favored by most wilderness travelers - using portable water filters
Explaining Portable Water Filters and Purifiers
Portable water filters and purifiers both operate on the same mechanical principle. Using a hand pump and intake hose, both slurp up 'raw'
water from a lake or stream and force it through an internal element (a filtering 'medium'). This medium traps suspended elements - from fine
sediment to invisible microorganisms - before dispensing clean water into a container of your choice.
What's the Difference?
- Water filter - A microbiological device that removes bacteria (e.g., Campylobacter jejuni) and protozoan cysts (Giardia lamblia,
cryptosporidium) from contaminated water.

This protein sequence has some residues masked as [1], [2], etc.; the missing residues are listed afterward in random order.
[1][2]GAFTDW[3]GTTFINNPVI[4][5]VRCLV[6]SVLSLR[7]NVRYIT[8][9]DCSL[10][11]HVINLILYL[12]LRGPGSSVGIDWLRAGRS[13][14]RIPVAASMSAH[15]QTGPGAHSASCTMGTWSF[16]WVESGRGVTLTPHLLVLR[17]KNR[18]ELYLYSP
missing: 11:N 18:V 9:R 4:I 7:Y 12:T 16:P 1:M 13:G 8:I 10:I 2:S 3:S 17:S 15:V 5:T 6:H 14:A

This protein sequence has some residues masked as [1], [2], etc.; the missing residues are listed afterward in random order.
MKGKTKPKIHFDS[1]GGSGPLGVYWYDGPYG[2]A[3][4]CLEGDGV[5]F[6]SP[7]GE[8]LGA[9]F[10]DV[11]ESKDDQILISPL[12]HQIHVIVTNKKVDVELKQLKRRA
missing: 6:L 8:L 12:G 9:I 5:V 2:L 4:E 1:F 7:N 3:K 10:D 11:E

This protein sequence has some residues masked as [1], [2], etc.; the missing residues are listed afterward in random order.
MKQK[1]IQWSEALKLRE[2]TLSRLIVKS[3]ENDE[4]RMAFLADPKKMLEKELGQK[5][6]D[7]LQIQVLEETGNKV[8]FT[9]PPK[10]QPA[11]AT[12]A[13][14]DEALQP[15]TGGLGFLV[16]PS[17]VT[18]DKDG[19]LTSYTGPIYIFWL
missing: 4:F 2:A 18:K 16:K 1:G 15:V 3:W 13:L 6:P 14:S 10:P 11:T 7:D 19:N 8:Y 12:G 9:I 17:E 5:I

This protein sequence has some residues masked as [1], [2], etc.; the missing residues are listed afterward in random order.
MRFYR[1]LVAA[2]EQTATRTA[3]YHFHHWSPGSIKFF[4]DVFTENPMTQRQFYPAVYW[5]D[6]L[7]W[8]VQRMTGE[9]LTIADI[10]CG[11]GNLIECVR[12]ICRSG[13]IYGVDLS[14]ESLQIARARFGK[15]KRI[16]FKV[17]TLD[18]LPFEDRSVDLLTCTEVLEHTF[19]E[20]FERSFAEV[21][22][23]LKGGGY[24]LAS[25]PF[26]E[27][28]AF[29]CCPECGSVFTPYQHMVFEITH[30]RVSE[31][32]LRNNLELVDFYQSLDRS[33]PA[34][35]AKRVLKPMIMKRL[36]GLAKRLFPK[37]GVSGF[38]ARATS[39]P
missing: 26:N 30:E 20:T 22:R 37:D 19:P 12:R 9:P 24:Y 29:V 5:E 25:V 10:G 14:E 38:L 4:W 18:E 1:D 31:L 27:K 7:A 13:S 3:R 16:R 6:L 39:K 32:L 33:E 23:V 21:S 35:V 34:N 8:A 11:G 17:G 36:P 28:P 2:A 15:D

- Water purifier - A microbiological device that removes bacteria, protozoan cysts and viruses (e.g., hepatitis A) from
Viruses are infinitesimal organisms too tiny to be trapped by a filter. Devices identified as 'purifiers' usually cause water to interact with
iodine (often in the form of iodine resins), which can render viruses inactive. Another purifier uses a positive electrostatic charge in its
filter medium to capture viruses.
- may exist in water wherever there is a reasonable chance of human fecal contamination
- are believed to be less prevalent in North American wilderness water sources than protozoan cysts or bacteria, but may be a greater threat
in less developed countries.
Over time, portable water filters have proven that they reliably protect wilderness travelers from the most common waterborne pathogens found
in the North American backcountry: giardia and cryptosporidium. Still, purifiers and their antiviral feature offer an elevated level of security.